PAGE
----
Summit County, Denver Water battle over Dillon Dam Road closure
SUMMIT COUNTY County officials could learn Wednesday about the unspecified threats Denver Water has used to justify the Dam Road closure.Denver Water officials will sit down with local law-enforcement agencies Wednesday evening to discuss vulnerability assessments that led to July 8s closing of the popular east-west roadway.We hope to obtain information regarding the dams vulnerability that was previously not disclosed to us, Summit County Sheriff John Minor said. We will not be able to discuss the specifics of the meeting, but we will analyze the information and then brief our elected officials before deciding on our next step.Members of the Summit County Sheriffs Office will be joined by the Colorado Rubicon Team, a division of the Colorado State Patrol established to provide full-spectrum vulnerability assessments on critical infrastructures, which includes dams.Last week, five Summit County entities sued the Denver Water Board, seeking a permanent injunction to prevent the agency from blocking the heavily traveled byway.While Denver Water said they learned about specific threats to earthen dams, local officials have been adamant they have not heard about any credible threat to the safety of the dam. Denver Water said they could not share that information.We need to move this along rapidly, Minor said. Hopefully Denver Water will be more straightforward with us this time.Safety and security issues have been on-going topics of conversation at Denver Water Board meetings. Minutes obtained from meetings held on March 26 and April 9 show the board went into executive session to discuss security concerns, although it is not known if Dillon Dam was discussed.No additional meeting minutes have been posted on Denver Waters website since May 28, although five meetings have been held.
Lake Dillon Fire-Rescue issued a notice of violation late Tuesday afternoon after meeting with Denver Water officials, saying the barriers on the Dam Road violate the international fire code.The code states that The installation of security gates across a fire apparatus access road shall be approved by the fire chief. Where security gates are installed, they shall have an approved means of emergency operation. The security gates and the emergency operation shall be maintained operational at all times.Tuesdays meeting was requested by Denver Water by preview their plans to install more permanent barrier and access control fixtures on the Dillon Dam Road, according to Fire-Rescue information officer Brandon Williams.While previews and discussions are welcomed and encouraged, they do not replace the required permit application process to which all construction projects are subject nor do they constitute Department certification, approval or inspection of construction activities, added Lake Dillon Fire-Rescue Fire Marshal and Assistant Chief Steve Skulski.According to fire officials, the violation notice requires the gates be removed immediately and that a reinspection to verify the gates removal at both the west and east end of the Dillon Dam will be conducted at 2 p.m. on July 16.Should the Fire Department during the reinspection find the gates unopened and access by apparatus denied, the Fire Marshal will issue an order to comply and the violation will be referred to the sheriffs office for consideration by law enforcement, who is ultimately responsible for pursuing criminal investigations related to fire code violations.Denver Water acknowledged receipt of the violation notice, but declined to comment.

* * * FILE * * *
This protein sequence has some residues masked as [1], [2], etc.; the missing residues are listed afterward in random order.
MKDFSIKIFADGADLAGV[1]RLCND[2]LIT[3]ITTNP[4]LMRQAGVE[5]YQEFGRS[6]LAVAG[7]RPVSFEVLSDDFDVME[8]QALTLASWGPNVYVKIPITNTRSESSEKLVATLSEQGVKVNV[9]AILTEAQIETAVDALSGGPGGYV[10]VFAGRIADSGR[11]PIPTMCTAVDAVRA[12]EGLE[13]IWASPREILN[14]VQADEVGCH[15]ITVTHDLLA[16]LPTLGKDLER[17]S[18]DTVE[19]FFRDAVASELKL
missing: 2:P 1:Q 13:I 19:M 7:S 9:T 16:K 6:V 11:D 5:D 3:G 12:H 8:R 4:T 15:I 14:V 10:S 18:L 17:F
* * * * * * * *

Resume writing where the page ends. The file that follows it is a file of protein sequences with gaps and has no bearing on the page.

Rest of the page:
Ryan Slabaugh contributed to this report. email@example.com
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Bluebird skies, spring-like temperatures and a few inches of snow from Monday night’s storm helped Snowmass skiers and snowboarders cruise into the season Wednesday for opening day.